9. I do not mean to single out this hearth of agriculture for what follows. There have been few places on this planet where human beings have escaped the same fate.
10. Allan Savory's TED talk, which I discussed here on Daily Kos.
11. Dr. Mae-Wan Ho, Paradigm Shift Urgently Needed in Agriculture, reposted on Permaculture News.
Rediscovering abundance is not about romanticizing the past, but rather walking hand in hand into the future dedicated to facilitating natural processes
Nadia Lawton teaching Jordanian girls ecological gardening and permaculture in "Green Gold." Photo Credit: VPRO Tegenlicht
Our society has become accustomed to a world in which a well stocked supermarket, displaying only a tiny subset of useful and edible foodstuffs, is the epitome of abundance. Although heroic efforts at drawing back the veil of industrial agriculture has sparked a counter movement, I still find it amazing many calling for reform have still internalized the concept of dominance.
I volunteer with a few organizations that revolve around food. Even among these circles, the idea that humanity cannot continue to "own" 100% of the solar energy that a piece of land receives is disconcerting for many. The expectation, even among reformists, is that their garden is going to produce for them what they want when they want it. Devoting space to plants or features that fulfill ecological niches for beneficial organisms is met with more than a little resistance. All too often, the plants we should be partnering with have been stigmatized throughout human history as "weeds" that need to be eradicated.
Also all too often, we even rob ecosystems of valuable nutrients to "tidy" up a space- as the western ideal of a tidy garden has anything to do with productivity. The astonishment at allowing a tree to keep its leaf litter would be laughable if it were not so sad.
Even today, I learned the news that my wife's grandmother harvested my radishes at the summer cottage. Those radishes were not planted for us to eat: they were planted to feed the soil through root exudates, structure the soil with their strong tap root, and reemerge in spring as a source of early nectar leading to seed collection.
We have a very, very long way to go if we are to overcome deep cultural traditions that are nothing short of suicidal. Simply "going organic" is not enough. The hard evidence is in: the world we examine on a daily basis is a shell of its former self. Seeking to sustain this is woefully inadequate and uninspiring in the face of what regeneration has to offer.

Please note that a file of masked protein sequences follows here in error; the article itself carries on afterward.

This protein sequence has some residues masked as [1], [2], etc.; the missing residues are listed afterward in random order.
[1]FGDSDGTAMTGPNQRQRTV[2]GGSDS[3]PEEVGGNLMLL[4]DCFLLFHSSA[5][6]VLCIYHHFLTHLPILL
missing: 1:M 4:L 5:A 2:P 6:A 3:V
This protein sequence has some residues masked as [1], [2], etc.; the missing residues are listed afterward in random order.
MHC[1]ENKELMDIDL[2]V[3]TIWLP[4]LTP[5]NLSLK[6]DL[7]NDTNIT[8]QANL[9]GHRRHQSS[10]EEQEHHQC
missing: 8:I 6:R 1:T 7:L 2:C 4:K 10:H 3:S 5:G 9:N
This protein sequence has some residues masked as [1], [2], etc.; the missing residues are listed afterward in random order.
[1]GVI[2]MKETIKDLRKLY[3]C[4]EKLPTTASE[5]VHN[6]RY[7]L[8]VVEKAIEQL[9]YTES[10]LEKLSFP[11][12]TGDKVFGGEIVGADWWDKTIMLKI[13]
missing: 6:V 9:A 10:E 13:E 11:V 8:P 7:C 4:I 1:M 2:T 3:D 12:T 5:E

Hopefully, the resources that I have been compiling here will prove useful in providing the keys to unlocking the knowledge necessary to properly challenge long held beliefs. I encourage everyone to study nature, facilitate natural functions, and thereby rediscover abundance.
Weekly Agroecology Diaries
Sept. 14 2013. Introduction to Agroecology: Is it Anthropogenic or Bovigenic Climate Change?
Sept. 21 2013. Agroecology: "Rehabilitation of degraded land has the potential to double [...] agricultural land"
Sept. 29 2013. Agroecology: "...Outperform[s] the use of chemical fertilizers in boosting food production..."
Oct. 6 2013. Agroecology: "Wake up before it is too late"- UNCTAD's TER13 Report.
Reviewing (in my own way) George Monbiot's "Feral." Link.
Large Scale Damaged Ecosystem Regeneration [Diary]:
Excellent, must see documentary: John Liu's Green Gold- extended version of "Hope in a Changing Climate" that was presented at the recent Rio summit.
Another good article by John D. Liu. Finding Sustainability in Ecosystem Restoration.
Holistic Management [Diaries: First, Second, Third, Fourth]:
The Savory Institute.
The Africa Centre For Holistic Management.
Holistic Management International.
Seth Itzkan has put together a very good reference list for Holistic Management, here.